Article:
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I’m reading about continued fractions and integer solutions of a linear equation. In Higher Algebra by Hall and Knight, article 347 we have

To find the general solution in positive integers of $$ax-by =c $$ Let $\frac{a}{b}$ be converted into a continued fractions, and let $\frac{p}{q}$ denote the convergent just preceding $\frac{a}{b}$; then $aq -bp = \pm1$.

Now, I’m totally puzzled about what does it mean to say “just preceding $\frac{a}{b}$”. Please help me in understanding what he meant by that and how he found out that equality. I know for a continued fraction, if $\frac{p_n}{q_n}$ denotes the n th convergent then $$p_n q_{n-1} - p_{n-1}q_{n}= (-1)^n$$ But in the above case he has used a very different equality.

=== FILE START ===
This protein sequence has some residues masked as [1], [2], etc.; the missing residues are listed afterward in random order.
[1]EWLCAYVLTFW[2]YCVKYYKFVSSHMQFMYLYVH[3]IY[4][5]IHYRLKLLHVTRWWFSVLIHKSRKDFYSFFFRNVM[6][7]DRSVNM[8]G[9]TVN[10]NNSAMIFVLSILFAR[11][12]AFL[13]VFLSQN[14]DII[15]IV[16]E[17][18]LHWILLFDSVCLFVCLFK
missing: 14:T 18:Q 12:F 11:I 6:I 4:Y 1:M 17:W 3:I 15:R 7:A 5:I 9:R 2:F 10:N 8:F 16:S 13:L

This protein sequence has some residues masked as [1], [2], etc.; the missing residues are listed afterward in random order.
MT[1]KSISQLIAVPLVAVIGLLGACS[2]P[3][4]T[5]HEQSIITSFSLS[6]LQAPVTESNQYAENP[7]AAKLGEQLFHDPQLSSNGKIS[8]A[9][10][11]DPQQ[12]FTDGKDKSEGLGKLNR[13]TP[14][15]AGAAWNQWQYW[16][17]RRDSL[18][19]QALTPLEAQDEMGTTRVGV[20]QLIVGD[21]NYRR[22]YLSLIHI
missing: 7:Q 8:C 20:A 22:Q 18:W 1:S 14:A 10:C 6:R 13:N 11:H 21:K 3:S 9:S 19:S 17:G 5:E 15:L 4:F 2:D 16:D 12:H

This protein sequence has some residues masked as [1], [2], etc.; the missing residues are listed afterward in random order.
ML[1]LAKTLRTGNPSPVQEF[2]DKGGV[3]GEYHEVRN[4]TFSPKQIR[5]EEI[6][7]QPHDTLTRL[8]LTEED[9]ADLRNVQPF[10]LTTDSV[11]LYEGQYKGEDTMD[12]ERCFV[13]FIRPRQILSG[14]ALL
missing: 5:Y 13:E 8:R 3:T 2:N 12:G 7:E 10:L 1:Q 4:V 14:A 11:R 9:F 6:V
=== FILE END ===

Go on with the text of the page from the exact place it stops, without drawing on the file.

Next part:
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It seems as if you have in fact answered your own question. The "convergent just preceding $\frac{a}{b}$" in the sequence of continued fraction convergents to $\frac{a}{b}$ is simply the convergent just before $\frac{a}{b}$. This exists because $\frac{a}{b}$ is rational and has a finite sequence of continued fraction convergents that ends with $\frac{a}{b}$, and so there is a convergent $\frac{p}{q}$ just before that. By the property you stated, we have that $aq-pb$ is either $1$ or $-1$.

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